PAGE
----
find out more about the champaran movement and mahatma gandhi role in it.

1. Organized by Gandhiji in 1916 to protest against the oppressive plantation system in indigo plantations in Bihar.

2. Champaran movement was started as a protest against the tortures and the exploitations of the indigo planters in Bihar as well as other parts of the country.

3. This movement had quite a long lasting effect.

4. Mahatma Gandhi was firm in his efforts to bring good days in Champaran of Bihar.

5. The British Government was at last compelled to establish a Committee of Inquiry.

6. The committee was entrusted with the responsibility of examination and submission of report on the conditions of the farmers in Champaran.

7. Mahatma Gandhi was himself a member of that Committee

8. It signed the report on the 3rd of October 1917.

9. This was forwarded to the Government of Bihar.

10. It was then that the Champaran Agrarian Act was passed in March 1918.

11. This brought an end to the exploitation of the indigo planters.

M "Resurgence in the history of Bihar came during the struggle for Indias independence. It was from Bihar that Mahatma Gandhi launched his civil-disobedience movement, which ultimately led to Indias independence. At the persistent request of a farmer, Raj Kumar Shukla, from the district of Champaran, in 1917 Gandhiji took a train ride to Motihari, the district headquarters of Champaran. Here he learned, first hand, the sad plight of the indigo farmers suffering under the oppressive rule of the British. Alarmed at the tumultuous reception Gandhiji received in Champaran, the British authorities served notice on him to leave the Province of Bihar. Gandhiji refused to comply, saying that as an Indian he was free to travel anywhere in his own country. For this act of defiance he was detained in the district jail at Motihari. From his jail cell, with the help of his friend from South Africa days, C. F. Andrews, Gandhiji managed to send letters to journalists and the Viceroy of India describing what he saw in Champaran, and made formal demands for the emancipation of these people.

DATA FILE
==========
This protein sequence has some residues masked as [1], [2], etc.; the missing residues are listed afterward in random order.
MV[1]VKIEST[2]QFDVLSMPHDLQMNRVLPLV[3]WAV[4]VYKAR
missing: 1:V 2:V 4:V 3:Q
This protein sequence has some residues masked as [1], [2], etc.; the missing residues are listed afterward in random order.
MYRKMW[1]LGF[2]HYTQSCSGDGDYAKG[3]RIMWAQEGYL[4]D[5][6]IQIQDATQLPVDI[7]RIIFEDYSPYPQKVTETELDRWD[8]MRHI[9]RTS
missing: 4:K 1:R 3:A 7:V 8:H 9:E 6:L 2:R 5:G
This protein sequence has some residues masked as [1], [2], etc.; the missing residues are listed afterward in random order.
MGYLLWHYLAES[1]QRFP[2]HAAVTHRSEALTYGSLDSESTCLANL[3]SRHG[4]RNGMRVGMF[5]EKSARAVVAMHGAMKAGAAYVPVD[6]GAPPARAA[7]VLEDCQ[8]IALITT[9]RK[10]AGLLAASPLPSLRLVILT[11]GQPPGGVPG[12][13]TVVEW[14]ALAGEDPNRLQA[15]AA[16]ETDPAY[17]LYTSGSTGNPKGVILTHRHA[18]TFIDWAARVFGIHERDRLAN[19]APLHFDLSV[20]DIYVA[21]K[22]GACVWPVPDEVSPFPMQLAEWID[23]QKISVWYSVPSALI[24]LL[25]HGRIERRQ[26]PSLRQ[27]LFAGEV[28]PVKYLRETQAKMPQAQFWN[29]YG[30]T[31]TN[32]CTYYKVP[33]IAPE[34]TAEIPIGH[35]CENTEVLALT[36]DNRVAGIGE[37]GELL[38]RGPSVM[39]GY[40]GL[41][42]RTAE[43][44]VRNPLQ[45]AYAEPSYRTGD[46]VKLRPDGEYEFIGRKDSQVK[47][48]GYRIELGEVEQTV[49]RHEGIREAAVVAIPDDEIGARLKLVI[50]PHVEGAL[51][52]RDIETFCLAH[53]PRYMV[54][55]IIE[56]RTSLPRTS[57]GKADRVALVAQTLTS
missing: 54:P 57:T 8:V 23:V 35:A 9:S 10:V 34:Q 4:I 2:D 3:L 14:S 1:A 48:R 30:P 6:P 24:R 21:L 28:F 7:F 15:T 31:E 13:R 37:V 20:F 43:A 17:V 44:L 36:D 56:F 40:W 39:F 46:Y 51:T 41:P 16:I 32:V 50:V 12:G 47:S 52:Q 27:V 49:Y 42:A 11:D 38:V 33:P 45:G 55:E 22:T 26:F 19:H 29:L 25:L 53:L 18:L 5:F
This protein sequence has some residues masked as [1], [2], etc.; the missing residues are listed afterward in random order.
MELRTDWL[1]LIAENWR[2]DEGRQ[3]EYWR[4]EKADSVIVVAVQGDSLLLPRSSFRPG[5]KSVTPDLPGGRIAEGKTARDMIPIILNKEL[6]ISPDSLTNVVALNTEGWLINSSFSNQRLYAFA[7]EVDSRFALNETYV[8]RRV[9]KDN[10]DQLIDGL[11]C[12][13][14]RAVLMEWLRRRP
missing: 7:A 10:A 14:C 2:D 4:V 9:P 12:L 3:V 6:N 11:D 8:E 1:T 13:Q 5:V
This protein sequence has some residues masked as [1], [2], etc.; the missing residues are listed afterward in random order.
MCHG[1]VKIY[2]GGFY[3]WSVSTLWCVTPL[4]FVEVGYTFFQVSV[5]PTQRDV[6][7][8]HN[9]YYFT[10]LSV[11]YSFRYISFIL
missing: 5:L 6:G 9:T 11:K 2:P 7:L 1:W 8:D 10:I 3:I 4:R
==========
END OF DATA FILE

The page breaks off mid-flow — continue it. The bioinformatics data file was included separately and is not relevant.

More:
When produced in court, the Magistrate ordered him released, but on payment of bail. Gandhiji refused to pay the bail. Instead, he indicated his preference to remain in jail under arrest. Alarmed at the huge response Gandhiji was receiving from the people of Champaran, and intimidated by the knowledge that Gandhiji had already managed to inform the Viceroy of the mistreatment of the farmers by the British plantation owners, the magistrate set him free, without payment of any bail. This was the first instance of the success of civil-disobedience as a tool to win freedom. The British received, their first "object lesson" of the power of civil-disobedience. It also made the British authorities recognize, for the first time, Gandhiji as a national leader of some consequence. What Raj Kumar Shukla had started, and the massive response people of Champaran gave to Gandhiji, catapulted his reputation throughout India. Thus, in 1917, began a series of events in a remote corner of Bihar, that ultimately led to the freedom of India in 1947.

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